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For $ z \in \mathbb{C}, t \in \mathbb{R}, \\f : \mathbb{C} \times \mathbb{R} \to \mathbb{C}, \\a : \mathbb{C} \times \mathbb{R} \to \mathbb{R}, \\b : \mathbb{C} \times \mathbb{R} \to \mathbb{R}$

And given that $\frac{\partial f(z,t)}{\partial t} = a(z,t) +ib(z,t)$, under what conditions will the following equations be true?

$\frac{\partial f^R(z,t)}{\partial t} = a(z,t) \\ \frac{\partial f^I(z,t)}{\partial t} = b(z,t) $

where $f^R : \mathbb{C} \times \mathbb{R} \to \mathbb{R}$ and $f^I : \mathbb{C} \times \mathbb{R} \to \mathbb{R}$ such that $f(z,t) = f^R(z,t)+if^I(z,t)$.

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1 Answer 1

up vote 3 down vote accepted

Under any condition. Derivation is linear, so if $f=f^R+i\,f^I$ then $$ \frac{\partial f}{\partial t}=\frac{\partial f^R}{\partial t}+i\,\frac{\partial f^I}{\partial t}. $$ The real and imaginary parts of a complex number are unique, so you get your equality.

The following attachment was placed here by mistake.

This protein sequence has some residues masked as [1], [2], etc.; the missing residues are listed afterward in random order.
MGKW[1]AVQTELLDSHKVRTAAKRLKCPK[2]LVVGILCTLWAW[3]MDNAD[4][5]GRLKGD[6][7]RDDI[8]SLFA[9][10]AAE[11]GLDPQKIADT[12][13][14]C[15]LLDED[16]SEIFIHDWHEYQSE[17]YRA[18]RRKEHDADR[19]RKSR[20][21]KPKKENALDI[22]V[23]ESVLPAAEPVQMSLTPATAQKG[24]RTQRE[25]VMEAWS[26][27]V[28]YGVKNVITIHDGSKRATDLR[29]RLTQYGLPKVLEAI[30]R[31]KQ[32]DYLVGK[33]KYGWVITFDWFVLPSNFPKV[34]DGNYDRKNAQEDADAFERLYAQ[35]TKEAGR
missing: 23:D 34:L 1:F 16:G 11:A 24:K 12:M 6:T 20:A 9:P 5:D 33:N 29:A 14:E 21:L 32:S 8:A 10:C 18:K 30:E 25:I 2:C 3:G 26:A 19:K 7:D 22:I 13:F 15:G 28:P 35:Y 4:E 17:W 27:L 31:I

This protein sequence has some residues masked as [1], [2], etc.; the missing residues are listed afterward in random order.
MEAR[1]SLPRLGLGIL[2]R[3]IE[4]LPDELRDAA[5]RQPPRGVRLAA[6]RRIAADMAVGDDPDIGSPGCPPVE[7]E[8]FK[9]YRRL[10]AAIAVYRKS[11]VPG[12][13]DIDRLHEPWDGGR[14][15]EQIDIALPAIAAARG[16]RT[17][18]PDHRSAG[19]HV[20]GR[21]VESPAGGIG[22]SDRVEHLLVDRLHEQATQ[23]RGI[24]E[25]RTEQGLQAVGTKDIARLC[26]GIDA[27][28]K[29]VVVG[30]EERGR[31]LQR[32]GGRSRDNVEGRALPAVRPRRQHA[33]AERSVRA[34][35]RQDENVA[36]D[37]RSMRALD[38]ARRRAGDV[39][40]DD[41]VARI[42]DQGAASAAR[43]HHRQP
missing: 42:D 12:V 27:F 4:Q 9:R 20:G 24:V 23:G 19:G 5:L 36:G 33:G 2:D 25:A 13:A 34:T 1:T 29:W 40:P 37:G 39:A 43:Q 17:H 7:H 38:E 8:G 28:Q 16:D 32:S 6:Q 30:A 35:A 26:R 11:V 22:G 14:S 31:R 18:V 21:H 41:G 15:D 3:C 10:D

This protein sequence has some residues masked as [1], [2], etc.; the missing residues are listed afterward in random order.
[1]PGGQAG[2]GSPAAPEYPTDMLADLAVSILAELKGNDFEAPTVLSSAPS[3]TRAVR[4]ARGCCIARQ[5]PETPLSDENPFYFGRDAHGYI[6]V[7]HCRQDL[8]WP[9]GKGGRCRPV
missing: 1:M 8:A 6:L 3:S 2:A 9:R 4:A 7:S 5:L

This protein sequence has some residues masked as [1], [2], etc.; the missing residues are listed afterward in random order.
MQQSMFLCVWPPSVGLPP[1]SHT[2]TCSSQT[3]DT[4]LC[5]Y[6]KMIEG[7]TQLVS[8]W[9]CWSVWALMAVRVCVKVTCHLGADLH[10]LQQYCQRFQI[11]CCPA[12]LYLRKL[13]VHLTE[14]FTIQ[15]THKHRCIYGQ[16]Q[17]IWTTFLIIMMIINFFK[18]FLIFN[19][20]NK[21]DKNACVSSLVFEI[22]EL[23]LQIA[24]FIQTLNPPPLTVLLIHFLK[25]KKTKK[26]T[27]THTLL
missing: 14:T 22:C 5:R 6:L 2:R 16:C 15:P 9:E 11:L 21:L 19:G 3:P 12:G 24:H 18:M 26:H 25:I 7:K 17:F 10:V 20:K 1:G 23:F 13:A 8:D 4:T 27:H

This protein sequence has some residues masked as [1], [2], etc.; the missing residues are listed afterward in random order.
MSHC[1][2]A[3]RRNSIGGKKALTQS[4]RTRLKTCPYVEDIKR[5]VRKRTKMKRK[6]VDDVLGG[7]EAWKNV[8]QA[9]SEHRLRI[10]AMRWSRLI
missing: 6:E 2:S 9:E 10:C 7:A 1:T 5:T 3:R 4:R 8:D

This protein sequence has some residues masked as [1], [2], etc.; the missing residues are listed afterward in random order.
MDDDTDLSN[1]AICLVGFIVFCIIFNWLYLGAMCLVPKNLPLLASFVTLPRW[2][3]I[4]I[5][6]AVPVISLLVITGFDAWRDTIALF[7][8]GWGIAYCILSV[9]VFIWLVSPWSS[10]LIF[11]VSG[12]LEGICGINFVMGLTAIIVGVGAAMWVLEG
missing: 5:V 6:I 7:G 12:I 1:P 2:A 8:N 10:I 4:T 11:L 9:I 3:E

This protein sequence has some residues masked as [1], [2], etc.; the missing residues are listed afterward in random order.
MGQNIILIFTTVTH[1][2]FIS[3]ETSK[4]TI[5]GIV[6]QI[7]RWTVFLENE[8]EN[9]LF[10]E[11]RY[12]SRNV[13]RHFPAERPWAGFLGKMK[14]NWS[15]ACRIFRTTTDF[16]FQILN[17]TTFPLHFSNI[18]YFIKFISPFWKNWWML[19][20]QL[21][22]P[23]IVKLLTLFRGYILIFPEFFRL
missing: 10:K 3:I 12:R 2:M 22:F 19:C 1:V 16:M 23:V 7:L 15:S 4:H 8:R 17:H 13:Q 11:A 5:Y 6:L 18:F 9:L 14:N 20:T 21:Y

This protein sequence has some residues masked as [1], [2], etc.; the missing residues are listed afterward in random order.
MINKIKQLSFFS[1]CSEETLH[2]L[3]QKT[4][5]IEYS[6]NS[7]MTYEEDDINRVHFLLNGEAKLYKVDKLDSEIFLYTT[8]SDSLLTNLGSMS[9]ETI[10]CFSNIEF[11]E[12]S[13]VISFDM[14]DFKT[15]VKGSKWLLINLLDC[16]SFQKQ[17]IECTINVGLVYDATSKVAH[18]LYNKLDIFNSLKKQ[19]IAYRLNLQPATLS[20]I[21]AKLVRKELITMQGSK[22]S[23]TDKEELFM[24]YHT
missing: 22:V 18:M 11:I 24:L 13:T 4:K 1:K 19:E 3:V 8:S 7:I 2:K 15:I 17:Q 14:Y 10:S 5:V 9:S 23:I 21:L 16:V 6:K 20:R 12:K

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Sorry for being pedantic, but that should read 'any condition' (otherwise it would mean that the statement is false, and confusion follows). –  Christian Clason Nov 28 '12 at 12:37
    
Godd point.$\ $ –  Martin Argerami Nov 28 '12 at 12:42
    
@ChristianClason Couldn't it happen that $\frac{\partial f^R}{\partial t}$ or $\frac{\partial f^I}{\partial t}$ are functions with complex range(rather than real)? If so, then equations which i wrote may not hold. –  Sunny88 Nov 28 '12 at 12:55
    
No, because the real part and the imaginary part have real range by definition. –  Christian Clason Nov 28 '12 at 13:01
    
@ChristianClason I see, I was a bit unsure whether function with real range can have derivative with complex range, but I followed the definition of the derivative now, and it seems that you are right, since derivative of a function with real range is just a limit of difference between two real numbers, and it can not be complex. –  Sunny88 Nov 28 '12 at 13:08

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